Vitality

Does Listening To Music Improve Your Workout?

While there are no exact statistics on this one, it is safe to assume that most of us like having a soundtrack accompany our workout. (How else are we supposed to pretend to be the protagonist of an 80s movie involved in a classic training montage?)

But there is also more of a science to it, as explained in a new study from the United Kingdom. The findings suggested that music could actually activate a specific part of your brain to delay the feeling of fatigue.

The study titled "Cerebral effects of music during isometric exercise: An fMRI study" was recently published in the International Journal of Psychophysiology.

Previously, music-related studies have shed light on benefits such as motivating and improving the overall mood of individuals.

"As a researcher, I have always been interested in unravelling psychophysiological mechanisms," said study author Marcelo Bigliassi, who is a Ph.D. researcher at Brunel University London in England. "The effects of music on exercise have been systematically investigated for more than 100 years, and we are still not completely sure how music enhances exercise performance, assuages fatigue, and elicits positive affective responses."

The research team recruited 19 healthy adults for an experiment, asking them to lay down in an MRI scanner and exercise with a hand strengthener grip ring. They performed 30 exercise sets which lasted for 10 minutes each.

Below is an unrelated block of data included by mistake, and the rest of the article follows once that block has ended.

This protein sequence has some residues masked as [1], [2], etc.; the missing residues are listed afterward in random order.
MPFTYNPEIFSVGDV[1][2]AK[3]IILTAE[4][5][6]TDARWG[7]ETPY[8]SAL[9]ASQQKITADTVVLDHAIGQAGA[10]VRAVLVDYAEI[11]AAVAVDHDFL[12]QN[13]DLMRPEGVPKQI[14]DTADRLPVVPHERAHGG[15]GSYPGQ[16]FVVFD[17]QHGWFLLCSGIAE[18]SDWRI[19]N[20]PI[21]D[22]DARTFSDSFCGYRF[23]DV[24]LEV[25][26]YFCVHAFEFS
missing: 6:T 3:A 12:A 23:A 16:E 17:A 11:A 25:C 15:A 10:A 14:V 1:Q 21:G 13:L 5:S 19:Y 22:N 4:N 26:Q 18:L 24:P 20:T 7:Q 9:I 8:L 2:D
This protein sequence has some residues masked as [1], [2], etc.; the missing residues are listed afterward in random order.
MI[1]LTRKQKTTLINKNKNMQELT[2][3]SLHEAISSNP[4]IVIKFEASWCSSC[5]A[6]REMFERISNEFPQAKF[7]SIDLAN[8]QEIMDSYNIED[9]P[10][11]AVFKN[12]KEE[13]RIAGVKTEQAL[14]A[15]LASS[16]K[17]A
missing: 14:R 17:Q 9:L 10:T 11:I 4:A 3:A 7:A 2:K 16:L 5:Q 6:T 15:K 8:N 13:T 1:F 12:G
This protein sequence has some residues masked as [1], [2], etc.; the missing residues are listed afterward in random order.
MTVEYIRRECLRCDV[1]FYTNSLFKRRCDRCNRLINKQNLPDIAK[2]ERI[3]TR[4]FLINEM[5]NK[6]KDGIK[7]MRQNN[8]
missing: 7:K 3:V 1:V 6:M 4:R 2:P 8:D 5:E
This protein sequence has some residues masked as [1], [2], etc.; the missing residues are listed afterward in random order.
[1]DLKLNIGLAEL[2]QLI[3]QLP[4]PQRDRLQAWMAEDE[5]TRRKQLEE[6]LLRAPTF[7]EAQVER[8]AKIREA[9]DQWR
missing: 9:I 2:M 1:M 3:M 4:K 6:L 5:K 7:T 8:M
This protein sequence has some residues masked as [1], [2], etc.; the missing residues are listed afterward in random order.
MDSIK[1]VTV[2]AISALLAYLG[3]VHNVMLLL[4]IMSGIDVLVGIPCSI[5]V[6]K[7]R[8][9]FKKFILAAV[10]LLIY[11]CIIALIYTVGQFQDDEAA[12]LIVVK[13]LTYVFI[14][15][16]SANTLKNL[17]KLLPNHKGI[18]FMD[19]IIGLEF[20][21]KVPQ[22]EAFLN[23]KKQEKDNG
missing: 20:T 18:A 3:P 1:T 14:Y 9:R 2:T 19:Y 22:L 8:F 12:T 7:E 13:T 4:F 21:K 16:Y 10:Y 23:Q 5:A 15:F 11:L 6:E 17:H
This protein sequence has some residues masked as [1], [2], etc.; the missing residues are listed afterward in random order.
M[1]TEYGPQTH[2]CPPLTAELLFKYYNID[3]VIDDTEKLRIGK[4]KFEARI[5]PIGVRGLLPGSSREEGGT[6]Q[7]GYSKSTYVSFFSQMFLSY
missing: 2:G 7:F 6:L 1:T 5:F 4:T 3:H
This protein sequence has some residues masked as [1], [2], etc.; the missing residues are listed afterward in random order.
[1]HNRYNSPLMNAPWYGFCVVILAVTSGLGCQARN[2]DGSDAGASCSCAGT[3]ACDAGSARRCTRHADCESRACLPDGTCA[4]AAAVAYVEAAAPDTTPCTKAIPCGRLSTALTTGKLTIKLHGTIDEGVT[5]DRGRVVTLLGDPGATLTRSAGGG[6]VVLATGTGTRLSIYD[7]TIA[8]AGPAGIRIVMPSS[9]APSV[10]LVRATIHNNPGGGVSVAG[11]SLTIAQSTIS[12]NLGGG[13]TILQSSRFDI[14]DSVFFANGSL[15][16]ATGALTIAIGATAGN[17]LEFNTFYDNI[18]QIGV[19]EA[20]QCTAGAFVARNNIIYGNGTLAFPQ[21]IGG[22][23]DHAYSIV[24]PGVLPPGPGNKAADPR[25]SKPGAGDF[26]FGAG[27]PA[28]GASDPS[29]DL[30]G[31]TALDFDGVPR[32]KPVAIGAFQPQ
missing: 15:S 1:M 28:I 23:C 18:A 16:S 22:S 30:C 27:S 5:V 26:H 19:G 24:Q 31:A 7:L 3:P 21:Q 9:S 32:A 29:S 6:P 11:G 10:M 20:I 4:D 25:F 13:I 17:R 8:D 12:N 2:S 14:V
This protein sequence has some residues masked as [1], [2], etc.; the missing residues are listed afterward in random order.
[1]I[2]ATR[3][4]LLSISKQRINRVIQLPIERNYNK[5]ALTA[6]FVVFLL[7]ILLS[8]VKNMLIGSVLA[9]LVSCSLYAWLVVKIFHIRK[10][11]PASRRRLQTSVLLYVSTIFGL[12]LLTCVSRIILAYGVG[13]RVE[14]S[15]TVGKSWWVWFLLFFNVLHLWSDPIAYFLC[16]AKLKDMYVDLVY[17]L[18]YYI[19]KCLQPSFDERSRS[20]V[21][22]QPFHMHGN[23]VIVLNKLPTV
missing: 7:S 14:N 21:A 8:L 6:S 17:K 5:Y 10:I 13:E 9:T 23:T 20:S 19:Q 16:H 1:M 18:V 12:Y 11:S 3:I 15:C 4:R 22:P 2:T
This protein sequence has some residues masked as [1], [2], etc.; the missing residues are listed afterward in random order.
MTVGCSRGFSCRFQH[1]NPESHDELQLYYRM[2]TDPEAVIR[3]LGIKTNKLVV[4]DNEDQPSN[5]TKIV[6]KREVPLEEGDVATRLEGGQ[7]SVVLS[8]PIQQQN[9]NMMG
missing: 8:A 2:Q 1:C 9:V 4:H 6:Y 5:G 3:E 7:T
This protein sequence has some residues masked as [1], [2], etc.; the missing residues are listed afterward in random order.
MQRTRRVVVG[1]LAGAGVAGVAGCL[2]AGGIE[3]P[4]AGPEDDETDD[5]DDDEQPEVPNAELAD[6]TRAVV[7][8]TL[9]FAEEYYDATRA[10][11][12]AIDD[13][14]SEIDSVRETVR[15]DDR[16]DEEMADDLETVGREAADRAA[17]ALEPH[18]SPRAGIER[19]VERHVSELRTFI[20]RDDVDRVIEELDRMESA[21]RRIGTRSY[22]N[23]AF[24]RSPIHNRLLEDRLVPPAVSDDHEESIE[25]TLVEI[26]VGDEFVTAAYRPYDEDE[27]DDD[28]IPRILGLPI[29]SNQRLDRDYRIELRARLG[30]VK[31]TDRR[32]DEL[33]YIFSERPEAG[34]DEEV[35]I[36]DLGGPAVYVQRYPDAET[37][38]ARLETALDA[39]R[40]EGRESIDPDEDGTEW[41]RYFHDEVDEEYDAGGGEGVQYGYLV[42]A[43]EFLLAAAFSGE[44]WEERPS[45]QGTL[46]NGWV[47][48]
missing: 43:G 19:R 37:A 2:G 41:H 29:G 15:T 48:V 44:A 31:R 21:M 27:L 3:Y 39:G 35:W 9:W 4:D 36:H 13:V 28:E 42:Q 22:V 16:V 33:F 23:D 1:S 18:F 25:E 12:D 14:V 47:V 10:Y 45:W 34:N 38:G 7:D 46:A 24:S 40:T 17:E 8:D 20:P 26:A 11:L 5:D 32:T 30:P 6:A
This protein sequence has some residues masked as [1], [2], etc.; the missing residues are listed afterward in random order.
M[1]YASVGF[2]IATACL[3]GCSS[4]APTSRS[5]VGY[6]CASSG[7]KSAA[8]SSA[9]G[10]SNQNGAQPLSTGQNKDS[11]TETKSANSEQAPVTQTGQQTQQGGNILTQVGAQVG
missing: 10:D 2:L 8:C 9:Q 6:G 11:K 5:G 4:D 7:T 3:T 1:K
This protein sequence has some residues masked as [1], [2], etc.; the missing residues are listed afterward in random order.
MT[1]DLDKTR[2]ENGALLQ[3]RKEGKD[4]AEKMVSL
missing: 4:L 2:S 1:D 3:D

But during some of these sets, the researchers played the 1970 song "I Heard It Through the Grapevine" by Creedence Clearwater Revival. When participants heard the music during their workout, the team observed interesting changes in their brain activity. They not only displayed signs of increased excitement but also an increase in thoughts that were unrelated to the task.

The left inferior frontal gyrus, a part of the brain which processes information from both external and internal sources, was found to be activated in response to music. And the more active this region was, the less fatigue participants seemed to experience.

Bigliassi believed that these findings might have some practical implications, maybe to look into similar forms of stimulation that will help prevent high-risk individuals (such as overweight people) from disengaging during physical activity programs.

But at the same time, he emphasized, people should not end up using music as a crutch in order to push through all kinds of tasks in their lives. "This is because, as humans, we are constantly trying to escape from reality and, also, escape from all forms of physical discomfort/pain."

The constant, unnecessary use of auditory and visual stimulation could reduce our ability to process fatigue naturally, he explained, especially the younger generation who should learn to allow their brain to deal with such symptoms in the absence of music.

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